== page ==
Learn the best tips and diets for picky eaters to help increase healthy food for kids. Many children with sensory defensiveness, characteristics for autism, and allergies or sensitivities end up being on a very limited diet due to refusing certain foods. This is extremely frustrating to parents and may result in nutritional deficiencies.
An incentive chart can work well in providing positive behavior supports to encourage healthy foods in diets for picky eaters. List new foods to try and work up to getting them to try each at least 10 times, rewarding with a prize for 2-4 stickers.
It may also be necessary to gradually remove foods from diets that children intensely crave as this can be a sign of an allergy or sensitivity. After putting our son on a gluten free casein free diet, his obsession with macaroni and cheese, cheesy tortillas, and pizza has almost disappeared. He has also started trying new foods and eating vegetables without struggles.
Regardless of whether your child likes a food item or not you should still continue to present different fruits and vegetables on their plate at each meal.
Focus on merely getting them to try the food item at each meal. If they do not want to eat more, respect their wishes and reinforce their behavior of trying. Ex. “I am so proud of you for trying your green beans”. It can take 10-15 times of trying it before acquiring a taste for it. Most parents give up before that. Use the charts for this.
Do not give seconds on desired food if they are not willing to even try the other items. Encourage even just touching his or her their tongue to the item as a willingness to try it. Over time you can encourage at least one bite. Have them "kiss" the food.
Picky eaters are more likely to eat an undesirable item if they know it’s only required to eat one bite and that they will get something they like immediately afterward. However, do not push. Respect your child's choice to say no, but do not give seconds of desired foods.
Tell your child that taste buds change over time and that things they may not have liked in the past, they may like now, which is why it is important to always at least try it each time. However, this tactic will probably not work for kids with autism signs.
Include foods into diets for picky eaters that are fun by allowing children to play with it with his or her hands and possibly touching it to the arm and briefly to your child’s lips.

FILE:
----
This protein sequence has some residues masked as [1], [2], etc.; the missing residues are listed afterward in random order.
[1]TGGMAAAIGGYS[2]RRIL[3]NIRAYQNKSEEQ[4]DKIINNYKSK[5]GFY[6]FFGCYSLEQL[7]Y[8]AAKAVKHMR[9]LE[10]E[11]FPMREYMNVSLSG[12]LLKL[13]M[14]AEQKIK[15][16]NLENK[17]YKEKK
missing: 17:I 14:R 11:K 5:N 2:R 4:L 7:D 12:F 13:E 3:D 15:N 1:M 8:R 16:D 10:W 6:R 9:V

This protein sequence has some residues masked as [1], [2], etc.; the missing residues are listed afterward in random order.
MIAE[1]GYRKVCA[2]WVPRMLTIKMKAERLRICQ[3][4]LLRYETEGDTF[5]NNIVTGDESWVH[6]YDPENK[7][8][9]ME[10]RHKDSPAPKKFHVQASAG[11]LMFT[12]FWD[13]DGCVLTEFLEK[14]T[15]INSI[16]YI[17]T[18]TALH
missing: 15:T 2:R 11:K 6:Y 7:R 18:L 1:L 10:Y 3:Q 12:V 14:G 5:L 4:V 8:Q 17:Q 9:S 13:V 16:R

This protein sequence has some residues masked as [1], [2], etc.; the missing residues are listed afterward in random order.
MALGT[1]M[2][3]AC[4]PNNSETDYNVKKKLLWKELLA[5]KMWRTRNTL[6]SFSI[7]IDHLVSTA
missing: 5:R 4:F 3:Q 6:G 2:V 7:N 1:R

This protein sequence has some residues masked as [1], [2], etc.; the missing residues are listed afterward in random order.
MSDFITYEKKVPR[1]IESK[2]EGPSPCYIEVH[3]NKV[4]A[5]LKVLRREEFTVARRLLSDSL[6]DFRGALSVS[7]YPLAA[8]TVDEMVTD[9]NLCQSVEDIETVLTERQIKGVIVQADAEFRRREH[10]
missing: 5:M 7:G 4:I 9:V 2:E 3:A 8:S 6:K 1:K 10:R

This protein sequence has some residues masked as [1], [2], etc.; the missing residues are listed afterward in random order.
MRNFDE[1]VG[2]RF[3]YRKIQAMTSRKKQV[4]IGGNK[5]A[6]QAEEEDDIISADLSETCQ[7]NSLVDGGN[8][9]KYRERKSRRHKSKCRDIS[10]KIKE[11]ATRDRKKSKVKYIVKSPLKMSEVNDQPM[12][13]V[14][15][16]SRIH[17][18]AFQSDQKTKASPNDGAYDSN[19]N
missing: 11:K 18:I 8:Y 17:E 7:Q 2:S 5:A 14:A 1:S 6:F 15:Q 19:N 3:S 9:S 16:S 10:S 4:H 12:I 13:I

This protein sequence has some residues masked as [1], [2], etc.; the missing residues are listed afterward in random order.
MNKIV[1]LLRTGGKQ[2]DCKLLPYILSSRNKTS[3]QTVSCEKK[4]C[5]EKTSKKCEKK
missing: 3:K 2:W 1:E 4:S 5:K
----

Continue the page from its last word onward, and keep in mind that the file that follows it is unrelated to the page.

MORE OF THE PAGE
1. Use cookie cutters to make gingerbread man shaped cheese, melon or cantaloupe pieces. Play with the pieces like people and let them “crawl” up your child’s arm and kiss your child on the lips. Next time encourage with imitation to have them “bite” the arm off, while laughing to promote silliness.
2. Arrange pieces into silly faces, such as grapes for eyes, a strawberry for the nose, and an apple slice for the mouth. Have the “mouth” give them a kiss on the cheek and then on the nose and then on the mouth.
Gradually work up to encouraging your child to take just one bite to try it.
3. Pretend you are an animal your child loves, such as a bunny eating carrots or a dinosaur eating "broccoli trees".
4. Make fun apple balls, zucchini balls, melon balls, etc. with a small scoop. baste with some honey to increase sweetness naturally and let your child skewer them with a shishkabob stick.
Make pasta ½ white and ½ whole grain
Make sandwiches ½ white bread and ½ whole grain bread. Cut into four squares and arrange into a checkered pattern for child friendly appeal.
Mix favored cereal with a whole grain cereal.
Over time gradually add more of the whole grain products to diets until they do not notice a difference.
Sensory Processing Disorder can often be a common cause of picky eating behavior. The following information can be helpful for all children, but especially for those with sensitivity to diets with certain textures.
Try gradually adding very small amounts of healthy foods to diets for picky eaters. Choose foods with smoother textures using a blender if needed.
Examples include putting pureed squash or pumpkin in macaroni and cheese or a small amount of spinach or pureed beans in spaghetti sauce (I actually do this to get my husband, who is picky about beans as well!).
Have your child eat in a room with dim lighting to avoid noticeable changes.
Always give one preferred food with two non-preferred foods.
Provide an empty bowl on the table to put food he or she doesn't want as opposed to throwing it on the floor.
Focus on merely getting them to try the item at each meal. If your child does not want to eat more, respect his or her wishes and provide other preferred foods as reinforcement.
Ex. “Yea! I am so proud of you for trying your green beans would you like some applesauce now?” It can take 10-15 times of trying it before acquiring a taste.
Try to have picky eaters suck on a popsicle first prior to trying new textures to help temporarily decrease oral defensiveness.